Director of Communications
Feb. 21, 2007
Statement by John Lippincott, president, Council for Advancement and Support of Education
The 9.4 percent increase in giving to higher education in 2006, reflected in the results of the CASE-sponsored VSE survey released by the Council for Aid to Education, is the highest increase since 2000 and signals that philanthropic support for American higher education continues to grow at a healthy pace.
Thirty percent of the $28 billion total comes from alumni. While the number of alumni who give remains relatively flat, the 18 percent increase in the total amount given indicates that graduates are making larger investments in the future of their institutions. Although the alumni participation rate—the percentage of alumni with good contact information who give—continued a downward trend, a study by CASE has confirmed that this decline is due to the greater success colleges and universities are having as they identify “lost” and new alumni and include them in their databases. This success should translate over time into increases in alumni giving and participation as institutions reach out to and engage these rediscovered graduates.
Giving from individuals, whether they are alumni, non-alumni, or represented by family foundations or donor-advised funds, remains a mainstay of giving to higher education. It is notable, however, that giving to education from all sources, including corporations, foundations and other organizations, increased in 2006 and contributed to the $28 billion total.
The 2006 VSE confirms that the strong tradition of giving to higher education in the United States is bolstered by a solid economy as measured by a healthy stock market and Gross Domestic Product. Philanthropy in the United States is also encouraged and supported through tax and regulatory incentives, and at CASE we are seeing governments around the world begin to look at the U.S. model to grow private giving in their own countries. The most recent example was the Feb. 15 announcement by U.K. Prime Minister Tony Blair to match private donations to universities in England with government funds.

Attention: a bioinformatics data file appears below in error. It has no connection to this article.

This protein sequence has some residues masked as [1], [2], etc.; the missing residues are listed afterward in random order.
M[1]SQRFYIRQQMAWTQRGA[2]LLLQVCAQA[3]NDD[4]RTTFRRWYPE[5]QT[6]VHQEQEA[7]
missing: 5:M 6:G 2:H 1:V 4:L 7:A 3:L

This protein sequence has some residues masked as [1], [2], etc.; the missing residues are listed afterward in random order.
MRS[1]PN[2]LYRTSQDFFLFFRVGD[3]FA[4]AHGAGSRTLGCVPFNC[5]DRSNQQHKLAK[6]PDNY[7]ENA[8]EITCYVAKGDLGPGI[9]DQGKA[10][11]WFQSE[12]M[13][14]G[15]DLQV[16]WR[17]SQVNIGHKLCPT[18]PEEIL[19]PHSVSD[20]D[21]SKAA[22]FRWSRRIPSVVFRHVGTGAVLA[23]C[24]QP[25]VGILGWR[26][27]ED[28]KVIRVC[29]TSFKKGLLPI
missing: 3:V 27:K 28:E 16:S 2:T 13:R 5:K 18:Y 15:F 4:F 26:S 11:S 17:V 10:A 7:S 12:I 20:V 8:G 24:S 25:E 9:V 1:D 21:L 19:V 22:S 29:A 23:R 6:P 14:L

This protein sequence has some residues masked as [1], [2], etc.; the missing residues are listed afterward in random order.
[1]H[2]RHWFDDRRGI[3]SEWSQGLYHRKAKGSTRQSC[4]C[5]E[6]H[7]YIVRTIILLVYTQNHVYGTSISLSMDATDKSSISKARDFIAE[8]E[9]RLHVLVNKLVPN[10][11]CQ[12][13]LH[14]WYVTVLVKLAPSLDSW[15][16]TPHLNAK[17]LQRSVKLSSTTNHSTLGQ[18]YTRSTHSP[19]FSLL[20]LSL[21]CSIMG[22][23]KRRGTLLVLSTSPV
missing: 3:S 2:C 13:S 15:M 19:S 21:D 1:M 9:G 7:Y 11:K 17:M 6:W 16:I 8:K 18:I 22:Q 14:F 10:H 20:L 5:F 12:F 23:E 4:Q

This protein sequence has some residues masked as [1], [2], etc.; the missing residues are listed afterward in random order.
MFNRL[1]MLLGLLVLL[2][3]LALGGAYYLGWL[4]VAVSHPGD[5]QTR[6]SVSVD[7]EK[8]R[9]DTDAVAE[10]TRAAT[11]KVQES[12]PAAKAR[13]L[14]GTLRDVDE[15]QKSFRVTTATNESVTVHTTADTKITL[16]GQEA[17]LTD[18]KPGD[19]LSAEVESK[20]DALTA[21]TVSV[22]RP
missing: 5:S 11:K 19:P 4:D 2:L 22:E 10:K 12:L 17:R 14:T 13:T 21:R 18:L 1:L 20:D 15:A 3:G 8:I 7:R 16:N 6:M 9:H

In the United States, private gifts account for less than 10 percent of expenditures for higher education, so they do not replace the need for other forms of support from tuition, government funding, and grants, for example. And because most donors restrict their gifts for specific purposes, such as scholarships or facilities, most gifts do not support the general operation of a college or university. However, private gifts are a critical and valued source of support that allow our educational institutions to excel as they serve students and contribute to the American economy.
Participation in the VSE survey is voluntary and requires participating institutions to report their numbers following the CASE Management and Reporting Standards. We are pleased that participation in the VSE continued to grow in 2006.
For more information about the VSE survey, which is conducted annually with sponsorship support from CASE, go to the Council for Aid to Education's Web site at www.cae.org.
The Council for Advancement and Support of Education is a professional association serving educational institutions and the advancement professionals who work on their behalf in alumni relations, communications, development, marketing and allied areas.
CASE was founded in 1974 and maintains headquarters in Washington, D.C., with offices in London (CASE Europe, 1994), Singapore (CASE Asia-Pacific, 2007) and Mexico City (CASE América Latina, 2011).
Today, CASE’s membership includes more than 3,600 colleges and universities, primary and secondary independent and international schools, and nonprofit organizations in more than 80 countries around the globe. This makes CASE one of the world’s largest nonprofit educational associations in terms of institutional membership. CASE serves nearly 78,000 advancement professionals on the staffs of its member institutions and has more than 16,000 professional members on its roster.
To fulfill their missions and to meet both individual and societal needs, colleges, universities and independent schools rely on—and therefore must foster—the good will, active involvement, informed advocacy and enduring support of alumni, donors, prospective students, parents, government officials, community leaders, corporate executives, foundation officers and other external constituencies.
CASE helps its members build stronger relationships with all of these constituencies by providing relevant research, supporting growth in the profession and fostering support of education. CASE also offers a variety of advancement products and services, provides standards and an ethical framework for the profession and works with other organizations to respond to public issues of concern while promoting the importance of education worldwide.
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